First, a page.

Concert Review: NY Philharmonic’s Contact!


New York Philharmonic; David Robertson, conductor

Metropolitan Museum of New York

June 8, 2012

The end of the third season of Contact!, the New York Philharmonic’s contemporary music series at the Met Museum and Symphony Space, was led by guest conductor David Robertson; a staunch advocate for new music and specialist in modernist-leaning repertoire. The program, for chamber orchestra, featured two premieres commissioned by the NY Phil: NACHLESE Vb: Liederzyklus by Swiss composer Michael Jarrell and Two Controversies and a Conversation by the 103 year-old American composer Elliott Carter. It also included …explosante-fixe… a watershed work for multiple flute soloists, electronics, and ensemble by French composer Pierre Boulez.

Jarrell’s piece featured soprano Charlotte Dobbs singing translations in several different languages of a poem (originally written in Spanish) by Seventeenth Century poet Luís de Góngora. Its unifying concept: the idea of how texts are reflected and even changed when translated (the game of telephone as post-structuralism). Not only does the vocal part require polyglot linguistic flexibility; it features a wide vocal and dynamic range, demanding exquisite control: Dobbs handled it with impressive finesse. The piece’s musical language itself, while colorfully orchestrated, didn’t transform nearly as much as the texts it treated: Jarrell’s penchant for disjunct leaps and pervasive dissonance could have accommodated a bit more variation.

Carter’s post-centenarian works have been aphoristic, but bursting with creativity. Conductor Oliver Knussen heard an earlier version of this work,Conversations, and asked the composer to expand it. The resulting lightly orchestrated concertino for piano, percussion, and ensemble gave soloists Eric Huebner and Colin Currie a number of brilliant passages separately and in dialogue with each other. Despite Carter having already written several works for piano soloist and a recent piece for percussion ensemble, he still has wily tricks up his sleeve. A particularly brilliant passage saw Currie playing brilliant ascending arpeggios on a marimba and xylophone placed at right angles, moving seamlessly from one mallet instrument to another. IfControversies/Conversations will likely be seen as a diminutive companion piece to Dialogues, Asko Concerto, and even the Double Concerto, this interplay of sharply delineated characters is a welcome continuation of a distinctive compositional approach.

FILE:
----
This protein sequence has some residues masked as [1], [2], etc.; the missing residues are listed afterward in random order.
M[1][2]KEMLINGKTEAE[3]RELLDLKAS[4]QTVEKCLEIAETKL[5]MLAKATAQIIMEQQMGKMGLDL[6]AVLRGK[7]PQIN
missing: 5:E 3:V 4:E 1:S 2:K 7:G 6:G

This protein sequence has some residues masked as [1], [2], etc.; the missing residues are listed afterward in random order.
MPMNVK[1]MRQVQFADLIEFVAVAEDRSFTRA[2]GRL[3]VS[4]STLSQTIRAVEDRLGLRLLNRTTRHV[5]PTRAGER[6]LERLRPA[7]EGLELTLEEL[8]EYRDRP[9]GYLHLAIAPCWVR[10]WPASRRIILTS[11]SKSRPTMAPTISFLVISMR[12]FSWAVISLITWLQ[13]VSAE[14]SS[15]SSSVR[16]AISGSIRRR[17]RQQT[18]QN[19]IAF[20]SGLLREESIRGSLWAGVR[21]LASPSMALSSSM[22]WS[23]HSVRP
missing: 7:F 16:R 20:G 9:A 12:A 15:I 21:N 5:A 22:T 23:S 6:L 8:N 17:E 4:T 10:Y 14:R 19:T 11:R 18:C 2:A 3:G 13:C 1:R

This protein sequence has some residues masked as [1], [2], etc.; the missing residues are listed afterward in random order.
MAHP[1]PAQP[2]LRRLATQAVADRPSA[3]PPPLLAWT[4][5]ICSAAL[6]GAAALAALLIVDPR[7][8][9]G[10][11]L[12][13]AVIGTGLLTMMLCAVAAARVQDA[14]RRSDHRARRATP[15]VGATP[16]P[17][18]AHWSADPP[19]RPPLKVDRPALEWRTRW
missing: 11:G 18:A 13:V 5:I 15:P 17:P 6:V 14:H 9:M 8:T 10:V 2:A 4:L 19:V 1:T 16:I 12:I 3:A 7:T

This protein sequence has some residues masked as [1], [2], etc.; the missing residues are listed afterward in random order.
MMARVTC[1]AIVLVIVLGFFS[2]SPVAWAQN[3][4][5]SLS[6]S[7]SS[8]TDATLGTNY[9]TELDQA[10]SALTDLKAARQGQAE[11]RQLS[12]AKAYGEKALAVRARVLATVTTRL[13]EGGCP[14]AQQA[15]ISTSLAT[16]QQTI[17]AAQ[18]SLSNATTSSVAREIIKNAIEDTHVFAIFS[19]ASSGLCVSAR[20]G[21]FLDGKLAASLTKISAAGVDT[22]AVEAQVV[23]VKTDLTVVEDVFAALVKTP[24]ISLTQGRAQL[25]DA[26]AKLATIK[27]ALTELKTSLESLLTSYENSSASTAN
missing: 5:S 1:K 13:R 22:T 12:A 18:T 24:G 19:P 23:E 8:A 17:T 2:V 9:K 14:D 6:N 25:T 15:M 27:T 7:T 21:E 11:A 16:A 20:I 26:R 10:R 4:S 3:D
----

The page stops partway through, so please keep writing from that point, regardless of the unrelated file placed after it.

Robert Langevin, Alexandra Sopp, and Mindy Kaufmann were the flute soloists for the Boulez work (Langevin’s instrument outfitted with MIDI). The piece displays some of the fruits of Boulez’s labors in the early 1980s at the electronic music studio at IRCAM in Paris. Like the Carter work, it deals with instrumental interplay as well, but in a more coloristic rather than characteristic fashion. Shimmering slabs of orchestral harmonies, clouds of overlaid flute passages, and ricocheting angular gestures are haloed by interactive electronics, which refract musical excerpts into a swirling kaleidoscope that envelops the listener. …explosante-fixe… is important, even canonic, in that it suggests a way forward in which orchestras and electronics don’t just coexist onstage, but interact in organic fashion. The ensuing thirty years have found countless composers extending this idea, but few of them have created works as memorable as this.

3/4: Babbitt Conference Presentation at Wright State University

The Wright State University Music Department will be hosting a Colloquium/Concert on March 3-4, 2012, entitled The Legacy of Milton Babbitt: Post-WWII Serialism in the Americas. Andrew Mead will be the  keynote speaker and Winston Choi the guest performer. I’m very excited to be participating in the session below, which will occur on Sunday morning. My work For Milton, a duo for flute and piano, will appear on the PNM/OS CD release.

Roundtable Discussion

For Milton Babbitt: a Memorial Recording


Andrew Mead (University of Michigan)

Robert Morris (Eastman School of Music)

Benjamin Boretz (Bard College)

James Romig (Western Illinois University)

Ashlee Mack (Knox College)

Christian Carey (Westminster Choir College)

Abstract: A number of Milton Babbitt’s compositions are occasional works. Some, such as My Complements to Roger and Swan Song No. 1, dedicated, respectively, to Babbitt’s teacher Roger Sessions and to the Cygnus Ensemble, are affirmative in nature, celebrating special occasions or thanking stalwart performers of Babbitt’s music. On the other hand, A Solo Requiem, dedicated to Godfrey Winham, commemorates the memory of a departed friend.

This roundtable discussion includes some of the contributors to a new set of CD recordings commemorating Milton Babbitt. Perspectives of New Music and Open Space Magazine are releasing it in collaboration. Some, such as Odds and Ends, by Robert Morris, were written while Babbitt was still alive, as birthday greetings and other tributes. But a number of the pieces included on the CDs have been composed since Babbitt’s passing, as musical remembrances.